I have a hollow cylinder with a heat source inside. The generated heat flow is $\dot{Q}_g = 14\ 962 \ \text{W}$ , the cylinder has the radius $r = 20 \ \text{mm}$, the length $l = 50 \ \text{mm}$ and the thickness $t = 5 \ \text{mm}$. The inside temperature is $T_1 = 1300 \ \text{K}$. If the material is for example stainless steel with a conductivity of $\lambda = 30 \ \text{W/(m * K)} $ I get a reasonable outside wall temperature $T_2$:

$T_2 = T_1 - \dot{Q}_g \cdot \frac{\text{ln}(\frac{r + t}{r})}{2 \pi \cdot \lambda \cdot l} = 946 \ \text{K} $

But if I have a material with a low conductivity like $\lambda = 1 \ \text{W/(m * K)}$, the same equations gets me a negative outside wall temperature:

$T_2 = -9328 \ \text{K} $

That doesn't make sense to me. I think I made some stupid mistake, so is there another equation for this case or did I made a false assumption? Or something else? I already checked the units, and it looks all right. The unit for the conductivity is watt per meter kelvin, not milli kelvin. This looked wrong in the first version, sorry.

I would be really happy, if somebody could help me with this. Thanks!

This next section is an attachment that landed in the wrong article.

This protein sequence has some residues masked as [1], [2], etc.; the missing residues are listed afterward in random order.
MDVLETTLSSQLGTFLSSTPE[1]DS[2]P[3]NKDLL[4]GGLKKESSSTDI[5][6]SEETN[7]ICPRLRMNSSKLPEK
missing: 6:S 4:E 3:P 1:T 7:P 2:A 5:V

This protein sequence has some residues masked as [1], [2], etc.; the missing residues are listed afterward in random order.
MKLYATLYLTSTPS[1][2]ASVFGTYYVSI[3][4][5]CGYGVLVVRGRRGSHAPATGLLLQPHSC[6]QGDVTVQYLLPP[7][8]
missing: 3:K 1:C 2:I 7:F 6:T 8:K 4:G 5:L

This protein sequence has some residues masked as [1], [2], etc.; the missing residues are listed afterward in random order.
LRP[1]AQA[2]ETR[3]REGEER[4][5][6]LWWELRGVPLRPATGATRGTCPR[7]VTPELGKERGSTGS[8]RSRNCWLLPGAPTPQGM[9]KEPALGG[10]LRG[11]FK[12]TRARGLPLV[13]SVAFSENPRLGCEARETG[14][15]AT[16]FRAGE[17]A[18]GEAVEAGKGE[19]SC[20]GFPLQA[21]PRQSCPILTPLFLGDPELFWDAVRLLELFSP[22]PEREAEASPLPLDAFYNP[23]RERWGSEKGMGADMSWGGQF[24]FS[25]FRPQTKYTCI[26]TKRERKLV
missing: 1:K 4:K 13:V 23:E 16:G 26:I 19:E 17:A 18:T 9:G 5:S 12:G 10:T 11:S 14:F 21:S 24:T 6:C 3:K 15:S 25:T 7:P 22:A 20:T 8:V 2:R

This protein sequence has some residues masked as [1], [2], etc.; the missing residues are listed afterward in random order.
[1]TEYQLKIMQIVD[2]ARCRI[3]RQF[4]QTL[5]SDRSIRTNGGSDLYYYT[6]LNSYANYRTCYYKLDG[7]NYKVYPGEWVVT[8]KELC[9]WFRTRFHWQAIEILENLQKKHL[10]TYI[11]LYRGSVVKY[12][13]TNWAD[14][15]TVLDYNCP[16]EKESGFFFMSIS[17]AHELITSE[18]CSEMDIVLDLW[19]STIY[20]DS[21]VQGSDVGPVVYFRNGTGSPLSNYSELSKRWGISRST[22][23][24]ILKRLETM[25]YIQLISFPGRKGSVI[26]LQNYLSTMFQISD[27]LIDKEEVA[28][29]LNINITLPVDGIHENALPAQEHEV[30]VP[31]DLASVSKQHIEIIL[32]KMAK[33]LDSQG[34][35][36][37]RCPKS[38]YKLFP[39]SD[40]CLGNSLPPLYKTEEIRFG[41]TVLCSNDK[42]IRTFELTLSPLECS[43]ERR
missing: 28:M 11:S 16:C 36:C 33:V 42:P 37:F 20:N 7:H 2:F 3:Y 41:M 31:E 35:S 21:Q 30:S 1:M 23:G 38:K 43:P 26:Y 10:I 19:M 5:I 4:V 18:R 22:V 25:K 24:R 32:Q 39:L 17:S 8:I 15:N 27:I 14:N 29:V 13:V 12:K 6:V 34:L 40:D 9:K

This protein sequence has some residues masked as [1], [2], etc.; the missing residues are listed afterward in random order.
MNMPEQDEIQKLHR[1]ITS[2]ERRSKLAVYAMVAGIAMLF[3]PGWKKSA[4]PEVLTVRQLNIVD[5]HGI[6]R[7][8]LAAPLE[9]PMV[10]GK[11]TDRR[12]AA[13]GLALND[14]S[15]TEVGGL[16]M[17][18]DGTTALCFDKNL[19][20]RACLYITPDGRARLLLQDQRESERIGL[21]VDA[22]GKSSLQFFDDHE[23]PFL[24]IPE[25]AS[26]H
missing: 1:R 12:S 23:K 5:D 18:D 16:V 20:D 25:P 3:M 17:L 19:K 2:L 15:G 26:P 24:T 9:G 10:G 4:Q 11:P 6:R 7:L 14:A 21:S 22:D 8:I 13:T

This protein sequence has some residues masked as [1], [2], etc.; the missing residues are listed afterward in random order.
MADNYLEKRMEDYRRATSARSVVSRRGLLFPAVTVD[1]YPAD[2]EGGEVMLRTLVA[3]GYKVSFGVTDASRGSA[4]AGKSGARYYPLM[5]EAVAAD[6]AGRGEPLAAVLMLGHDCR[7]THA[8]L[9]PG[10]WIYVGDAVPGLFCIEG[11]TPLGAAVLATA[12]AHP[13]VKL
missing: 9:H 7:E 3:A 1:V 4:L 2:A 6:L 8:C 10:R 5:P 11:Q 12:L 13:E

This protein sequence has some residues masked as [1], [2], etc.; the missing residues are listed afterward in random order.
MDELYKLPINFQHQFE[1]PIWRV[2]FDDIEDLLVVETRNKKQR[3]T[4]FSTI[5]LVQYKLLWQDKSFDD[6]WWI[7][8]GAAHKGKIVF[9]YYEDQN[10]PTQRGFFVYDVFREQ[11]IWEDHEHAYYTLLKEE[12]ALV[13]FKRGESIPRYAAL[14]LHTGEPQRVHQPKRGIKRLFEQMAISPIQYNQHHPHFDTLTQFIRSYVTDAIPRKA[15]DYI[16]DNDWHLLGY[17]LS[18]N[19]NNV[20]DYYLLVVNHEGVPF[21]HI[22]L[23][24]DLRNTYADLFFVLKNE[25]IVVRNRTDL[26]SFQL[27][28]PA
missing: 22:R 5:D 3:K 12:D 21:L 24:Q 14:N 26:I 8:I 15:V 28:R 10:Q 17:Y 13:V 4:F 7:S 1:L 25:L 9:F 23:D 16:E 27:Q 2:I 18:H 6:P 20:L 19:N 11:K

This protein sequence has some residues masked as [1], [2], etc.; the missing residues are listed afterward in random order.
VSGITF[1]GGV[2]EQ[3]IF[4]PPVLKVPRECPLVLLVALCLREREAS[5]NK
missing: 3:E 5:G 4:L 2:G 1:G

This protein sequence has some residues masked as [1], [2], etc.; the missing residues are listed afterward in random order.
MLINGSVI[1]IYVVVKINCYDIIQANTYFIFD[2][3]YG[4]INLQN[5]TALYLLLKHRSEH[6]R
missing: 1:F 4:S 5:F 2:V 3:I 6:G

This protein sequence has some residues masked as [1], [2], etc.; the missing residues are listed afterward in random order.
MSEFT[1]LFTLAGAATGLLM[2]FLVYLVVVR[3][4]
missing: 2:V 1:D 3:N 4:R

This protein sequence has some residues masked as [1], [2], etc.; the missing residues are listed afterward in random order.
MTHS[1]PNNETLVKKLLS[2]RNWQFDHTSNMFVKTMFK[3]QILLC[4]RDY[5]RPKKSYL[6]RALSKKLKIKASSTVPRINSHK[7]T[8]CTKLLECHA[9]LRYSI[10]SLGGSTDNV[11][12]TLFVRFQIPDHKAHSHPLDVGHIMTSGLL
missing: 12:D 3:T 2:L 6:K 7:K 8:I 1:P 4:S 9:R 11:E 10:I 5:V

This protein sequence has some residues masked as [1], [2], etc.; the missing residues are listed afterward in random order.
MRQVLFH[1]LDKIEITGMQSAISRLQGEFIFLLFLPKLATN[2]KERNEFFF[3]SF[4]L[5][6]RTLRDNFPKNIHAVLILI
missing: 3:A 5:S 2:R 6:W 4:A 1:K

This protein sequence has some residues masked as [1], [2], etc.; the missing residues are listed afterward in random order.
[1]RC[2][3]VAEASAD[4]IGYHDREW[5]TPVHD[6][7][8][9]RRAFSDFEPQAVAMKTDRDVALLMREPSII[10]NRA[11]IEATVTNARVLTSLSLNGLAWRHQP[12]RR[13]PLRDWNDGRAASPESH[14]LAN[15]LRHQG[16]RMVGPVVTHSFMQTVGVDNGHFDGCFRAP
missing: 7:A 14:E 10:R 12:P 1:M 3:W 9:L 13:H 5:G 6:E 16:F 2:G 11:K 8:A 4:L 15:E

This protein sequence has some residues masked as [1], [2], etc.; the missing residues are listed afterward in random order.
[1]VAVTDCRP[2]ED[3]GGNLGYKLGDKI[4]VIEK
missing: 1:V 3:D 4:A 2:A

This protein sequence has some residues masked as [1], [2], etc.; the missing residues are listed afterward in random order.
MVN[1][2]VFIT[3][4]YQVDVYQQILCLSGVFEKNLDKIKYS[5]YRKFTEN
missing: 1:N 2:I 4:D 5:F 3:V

• $\begingroup$ Can you show your calculations? I get $T_2$ of 1289 K for the low conductivity. Also, look out that the units relate properly, you sometimes have K, sometimes mK, also sometimes mm. Figuring out the units is a good way to verify results. $\endgroup$ Aug 12, 2020 at 17:19
  • $\begingroup$ Ah, right, thermodynamics is not my field, but W/m*K makes more sense indeed :) $\endgroup$ Aug 13, 2020 at 11:20
  • $\begingroup$ 15 kW is a very high energy output for such a small volume. Not quite nuclear reactor levels, but still high. I think the calculated temperature is "correct", at least mathematically. In other words, the ~10,000$K$ temperature difference is what would be required to dissipate this much power over such a small area. The fact that a negative temperature is non-physical is not part of the heat conduction equation. $\endgroup$
    – Carlton
    Aug 18, 2020 at 19:02

2 Answers 2


The results are telling you that—according to this model—there is no outer temperature that you can apply to obtain an inner temperature as low as 1300 K at steady state for this power output, geometry, and material thermal conductivity (1 W/m-K). If you were to apply ~0 K, this model would predict an inner temperature of 9328+1300=10628 K (at which point you would have to evaluate the model's usefulness).


Many years since I took heat transfer, but it seems to me you do not get to decide the inside temperature. It will depend on the heat generation. Also the outside pipe temperature will determine the convective heat transfer, for steady state they need to equal out.

The trick on the units is length is .o5 meters but stated as 50 mm. The radius and thickness are in a ratio so you can use mm or meters to get same result.


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